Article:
Torrey Pines Landscape Company

Torrey Pines Landscape Company
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Tuesday, January 18, 2011

Plant Climate Zones for San Diego

Currently the state of California has 24 recognized Plant Climate Zones. This general zoning was compiled and refined based on average temperatures, precipitation, sun exposure, winds and relative humidity. The leading factor for success in selecting plants that will thrive is understanding the relationship between cold temperatures and each plant species. Other key factors are: understanding the micro-climates of each property, taking into consideration the varied soil and drainage conditions across our county, understanding evapotranspiration (the loss of water from evaporation and transpiration) as well as having a working knowledge of plant factors (the percent of supplemental water each plant needs relative to evapotranspiration) and finally, realizing that seasonal conditions do change from year to year. Torrey Pines Landscape Co. works in the San Diego Coastal Edge & Valley Zones and the Inland Valley & Foothill Zones. We have some of the driest and warmest parts of the state here in Southern California hosting both Mediterranean and arid climate conditions. The moisture needs of landscapes and gardens in San Diego are usually met by the rainfall from December through February. Selecting plants that can thrive with less supplemental water while being aesthetically design worthy is a challenge that we meet gladly every day.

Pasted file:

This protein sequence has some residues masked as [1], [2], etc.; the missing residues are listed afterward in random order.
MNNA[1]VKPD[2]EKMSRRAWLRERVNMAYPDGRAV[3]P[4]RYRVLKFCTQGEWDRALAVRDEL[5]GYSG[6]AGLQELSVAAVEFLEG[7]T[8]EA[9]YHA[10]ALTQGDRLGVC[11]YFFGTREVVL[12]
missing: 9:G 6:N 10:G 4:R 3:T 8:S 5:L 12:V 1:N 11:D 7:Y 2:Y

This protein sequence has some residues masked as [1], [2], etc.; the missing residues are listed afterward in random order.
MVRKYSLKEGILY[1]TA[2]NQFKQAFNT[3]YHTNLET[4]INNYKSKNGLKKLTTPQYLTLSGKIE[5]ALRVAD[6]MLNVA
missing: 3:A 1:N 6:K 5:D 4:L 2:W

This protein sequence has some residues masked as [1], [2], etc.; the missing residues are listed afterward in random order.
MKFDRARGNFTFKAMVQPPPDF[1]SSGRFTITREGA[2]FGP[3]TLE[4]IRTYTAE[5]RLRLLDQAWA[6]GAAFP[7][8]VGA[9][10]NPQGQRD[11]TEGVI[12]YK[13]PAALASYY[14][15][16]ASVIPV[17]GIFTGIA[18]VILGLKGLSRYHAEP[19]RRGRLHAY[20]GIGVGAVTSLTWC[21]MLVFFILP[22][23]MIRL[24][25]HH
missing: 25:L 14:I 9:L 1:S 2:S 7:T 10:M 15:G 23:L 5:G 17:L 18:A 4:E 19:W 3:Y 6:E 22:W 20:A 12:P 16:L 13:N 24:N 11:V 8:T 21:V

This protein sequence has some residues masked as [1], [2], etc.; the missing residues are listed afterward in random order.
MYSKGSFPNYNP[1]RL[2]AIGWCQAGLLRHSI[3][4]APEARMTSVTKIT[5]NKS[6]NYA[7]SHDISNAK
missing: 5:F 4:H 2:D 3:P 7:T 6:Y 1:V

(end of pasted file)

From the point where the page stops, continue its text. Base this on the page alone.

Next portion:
The Coastal Edge &Valley Zones are dominated by ocean influences most of the year. This is reflected in a mild winter and warm summer temperatures. The average days per year: above 90 degrees is 2-5 and days below 32 degrees is zero to 2. The growing season throughout most parts on this zone is 12 months (with available irrigation). The average precipitation is about 46" annually. Sub-tropical plants are an option as well as a palette of arid plantings provided they are positioned in the garden in an area with enough sun and warmth. The popularity of natives is booming which is great because native plants have adapted in response to the amount of natural water in the environment.
The Inland Valley & Foothill Zones have short mild winters and long dry summers. The average days per year: above 90 degrees is 40-70 and the days below 32 degrees is 10-30. The average precipitation is 44- 50" annually. The precipitation from the winter is not enough to support a tropical garden here without heavy supplemental irrigation. Plants that are from temperate Mediterranean and arid climate zones grow well here year round. For those clients who want a tropical look, selecting the hardier species and placing them in the garden in areas protected from those colder days is the way to go.

Here's a general breakdown by Zone:

ZONE 21: Thermal belts in Southern California’s areas of occasional ocean influence ( Poway)